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Russians indicted over U.S. election hack

14 July 2018

Twelve Russian spies have been charged with running a sweeping hacking campaign to damage Democratic candidate Hillary Clinton in the 2016 US presidential election - with the indictment landing three days before Donald Trump is set to meet Vladimir Putin.

They worked out of two Moscow locations: Unit 26165, located at 20 Komsomolsky Prospekt; and Unit 74455, based in a glass office block on 22 Kirova Street dubbed "The Tower". The affected groups include the Democratic National Committee, the Democratic Congressional Campaign Committee and the presidential campaign of Hillary Clinton.

The indictment accuses the Russian hackers, starting in March 2016, of covertly monitoring the computers of dozens of Democratic officials and volunteers, implanting malicious computer code known as malware to explore the networks and steal data, and sending phishing emails to gain access to accounts. "The Conspirators responded using the Guccifer 2.0 persona and sent the candidate stolen documents related to the candidate's opponent".

■ They used a network of computers in the United States and other countries and paid for the infrastructure using the cryptocurrency bitcoin. Some of the bitcoin was produced by bitcoin mining.

The charges come as Mueller continues to investigate potential coordination between Russian Federation and the Trump campaign.

Browder worked with Congress to get the Magnitsky Act passed, preventing foreigners who violate human rights from entering the U.S. He once ran one of the largest foreign investment funds in Russian companies from 1996-2006. "At or about the same time, they also targeted seventy-six email addresses at the domain for the Clinton campaign". They stole passwords, tracked keystrokes, took screenshots and watched banking information, the indictment said.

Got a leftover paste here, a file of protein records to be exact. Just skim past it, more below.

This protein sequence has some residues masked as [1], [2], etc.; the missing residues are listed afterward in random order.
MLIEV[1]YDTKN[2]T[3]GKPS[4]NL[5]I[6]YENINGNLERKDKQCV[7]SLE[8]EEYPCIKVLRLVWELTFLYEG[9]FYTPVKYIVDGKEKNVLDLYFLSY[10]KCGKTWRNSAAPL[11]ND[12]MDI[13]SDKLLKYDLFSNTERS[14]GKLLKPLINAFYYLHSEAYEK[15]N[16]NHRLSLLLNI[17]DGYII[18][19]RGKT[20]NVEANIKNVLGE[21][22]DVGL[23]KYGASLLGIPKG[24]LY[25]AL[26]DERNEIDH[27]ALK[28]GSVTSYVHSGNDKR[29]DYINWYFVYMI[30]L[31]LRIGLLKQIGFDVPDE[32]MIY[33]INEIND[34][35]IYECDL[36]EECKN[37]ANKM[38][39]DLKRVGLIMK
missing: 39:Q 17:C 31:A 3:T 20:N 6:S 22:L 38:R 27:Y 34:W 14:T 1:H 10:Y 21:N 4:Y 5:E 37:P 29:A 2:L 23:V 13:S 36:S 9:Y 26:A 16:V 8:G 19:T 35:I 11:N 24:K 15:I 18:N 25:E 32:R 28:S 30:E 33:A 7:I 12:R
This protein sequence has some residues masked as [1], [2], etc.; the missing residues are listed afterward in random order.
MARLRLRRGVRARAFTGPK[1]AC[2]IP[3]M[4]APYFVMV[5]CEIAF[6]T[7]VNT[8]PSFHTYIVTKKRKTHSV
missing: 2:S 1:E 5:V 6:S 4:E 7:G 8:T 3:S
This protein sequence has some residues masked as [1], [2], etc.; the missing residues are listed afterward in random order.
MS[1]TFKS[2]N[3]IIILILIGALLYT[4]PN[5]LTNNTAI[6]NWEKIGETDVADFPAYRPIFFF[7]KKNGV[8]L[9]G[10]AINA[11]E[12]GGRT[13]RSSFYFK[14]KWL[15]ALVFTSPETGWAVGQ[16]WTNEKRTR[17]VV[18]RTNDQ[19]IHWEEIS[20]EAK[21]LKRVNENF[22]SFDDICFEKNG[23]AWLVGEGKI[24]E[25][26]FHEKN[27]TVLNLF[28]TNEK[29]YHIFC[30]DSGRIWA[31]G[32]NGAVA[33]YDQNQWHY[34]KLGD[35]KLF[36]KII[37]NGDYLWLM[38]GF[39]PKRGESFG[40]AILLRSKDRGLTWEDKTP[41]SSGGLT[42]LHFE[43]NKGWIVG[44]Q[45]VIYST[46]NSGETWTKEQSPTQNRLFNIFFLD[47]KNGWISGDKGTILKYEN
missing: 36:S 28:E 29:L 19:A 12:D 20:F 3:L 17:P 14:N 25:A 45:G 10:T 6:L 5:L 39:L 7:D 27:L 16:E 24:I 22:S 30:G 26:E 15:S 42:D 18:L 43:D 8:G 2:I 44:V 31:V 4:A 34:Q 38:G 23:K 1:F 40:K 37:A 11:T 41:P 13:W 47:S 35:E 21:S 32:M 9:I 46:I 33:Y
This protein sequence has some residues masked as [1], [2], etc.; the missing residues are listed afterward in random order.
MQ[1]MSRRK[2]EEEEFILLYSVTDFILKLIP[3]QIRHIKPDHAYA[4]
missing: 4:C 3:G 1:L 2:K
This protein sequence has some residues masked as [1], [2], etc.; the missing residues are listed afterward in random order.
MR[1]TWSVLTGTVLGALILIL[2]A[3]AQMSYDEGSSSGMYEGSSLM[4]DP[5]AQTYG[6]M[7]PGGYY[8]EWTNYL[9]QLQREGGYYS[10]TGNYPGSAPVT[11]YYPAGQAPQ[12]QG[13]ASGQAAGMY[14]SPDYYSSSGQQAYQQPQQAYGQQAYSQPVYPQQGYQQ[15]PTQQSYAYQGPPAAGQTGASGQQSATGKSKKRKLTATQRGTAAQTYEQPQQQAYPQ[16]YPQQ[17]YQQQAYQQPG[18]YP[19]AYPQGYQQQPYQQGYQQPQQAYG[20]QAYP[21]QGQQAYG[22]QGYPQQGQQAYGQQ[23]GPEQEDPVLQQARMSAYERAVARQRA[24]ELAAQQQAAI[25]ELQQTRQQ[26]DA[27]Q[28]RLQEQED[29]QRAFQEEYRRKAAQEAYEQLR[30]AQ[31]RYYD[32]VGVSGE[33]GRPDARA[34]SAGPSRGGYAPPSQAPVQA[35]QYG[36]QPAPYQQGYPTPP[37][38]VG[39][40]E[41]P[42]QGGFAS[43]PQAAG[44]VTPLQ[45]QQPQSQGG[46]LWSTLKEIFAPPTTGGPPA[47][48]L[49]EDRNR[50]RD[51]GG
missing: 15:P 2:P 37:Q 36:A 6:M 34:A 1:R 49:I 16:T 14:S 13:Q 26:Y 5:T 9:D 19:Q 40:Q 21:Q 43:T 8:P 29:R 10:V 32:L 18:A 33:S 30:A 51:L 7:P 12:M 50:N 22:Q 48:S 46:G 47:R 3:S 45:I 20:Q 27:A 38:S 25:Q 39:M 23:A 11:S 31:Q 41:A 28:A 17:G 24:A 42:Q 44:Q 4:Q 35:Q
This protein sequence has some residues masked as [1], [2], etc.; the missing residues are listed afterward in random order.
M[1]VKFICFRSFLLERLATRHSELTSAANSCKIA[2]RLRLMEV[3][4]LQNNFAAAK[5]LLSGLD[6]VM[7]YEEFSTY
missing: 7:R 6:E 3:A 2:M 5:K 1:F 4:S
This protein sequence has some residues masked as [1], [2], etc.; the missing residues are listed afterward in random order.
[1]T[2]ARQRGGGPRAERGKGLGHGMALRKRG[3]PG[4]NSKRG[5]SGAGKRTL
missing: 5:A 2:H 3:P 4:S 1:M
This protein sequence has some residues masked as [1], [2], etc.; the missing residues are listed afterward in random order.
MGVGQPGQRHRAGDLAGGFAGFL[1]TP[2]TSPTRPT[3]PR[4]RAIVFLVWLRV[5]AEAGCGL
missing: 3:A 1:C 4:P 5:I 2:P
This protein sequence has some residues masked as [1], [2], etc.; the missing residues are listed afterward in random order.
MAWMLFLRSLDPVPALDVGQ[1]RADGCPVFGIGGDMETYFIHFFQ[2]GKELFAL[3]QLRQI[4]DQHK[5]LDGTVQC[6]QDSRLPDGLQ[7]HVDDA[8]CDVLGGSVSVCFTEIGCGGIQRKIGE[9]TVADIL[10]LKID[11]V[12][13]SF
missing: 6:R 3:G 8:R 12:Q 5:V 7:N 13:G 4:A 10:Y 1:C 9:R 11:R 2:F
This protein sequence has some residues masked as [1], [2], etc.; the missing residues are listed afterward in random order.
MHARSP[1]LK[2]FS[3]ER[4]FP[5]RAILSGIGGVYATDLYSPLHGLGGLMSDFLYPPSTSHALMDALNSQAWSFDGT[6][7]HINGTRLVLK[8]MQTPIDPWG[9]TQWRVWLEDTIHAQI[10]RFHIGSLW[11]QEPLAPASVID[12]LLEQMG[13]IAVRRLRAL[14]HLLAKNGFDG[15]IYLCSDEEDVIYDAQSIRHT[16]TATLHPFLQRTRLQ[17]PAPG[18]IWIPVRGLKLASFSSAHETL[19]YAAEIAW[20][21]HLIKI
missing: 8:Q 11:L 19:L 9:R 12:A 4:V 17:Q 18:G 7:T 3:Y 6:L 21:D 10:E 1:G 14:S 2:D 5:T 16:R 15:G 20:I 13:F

Former FBI director James Comey said during congressional testimony a year ago he had "no doubt" the Russian government was behind the DNC hack.

Prosecutors say that in August 2016, a USA congressional candidate requested and received from stolen documents related to an opponent from an online persona created by the Russian cabal.

He also called it a "meaningless number" because "the idea Donald Trump is not tough enough on Putin--it's absurd on the face of it, especially when you look at him confronting Germany about the gas line from Russian Federation to Germany".

The men are identified by name, rank and job description and Mueller's indictment describes in granular detail when and how they carried out the hack-and-dump scheme.

One of the Russians probed election websites in Iowa, Florida and Georgia, looking for vulnerabilities just days before the November election, the indictment charged. Using an e-mail account created to look like it came from the vendor, they sent more than 100 spearphishing e-mails to organizations and people involved in administering elections in Florida counties.

The indictment, which alleges a wide-ranging conspiracy involving sophisticated hacking and staged releases of documents, raises the stakes for a summit next week between President Trump and Russian President Vladimir Putin.

Stone was an adviser to Trump during the campaign and has clearly been investigated by Mueller's team and the grand jury, after several of his business associates received requests for documents or to testify before the grand jury.

Russians indicted over U.S. election hack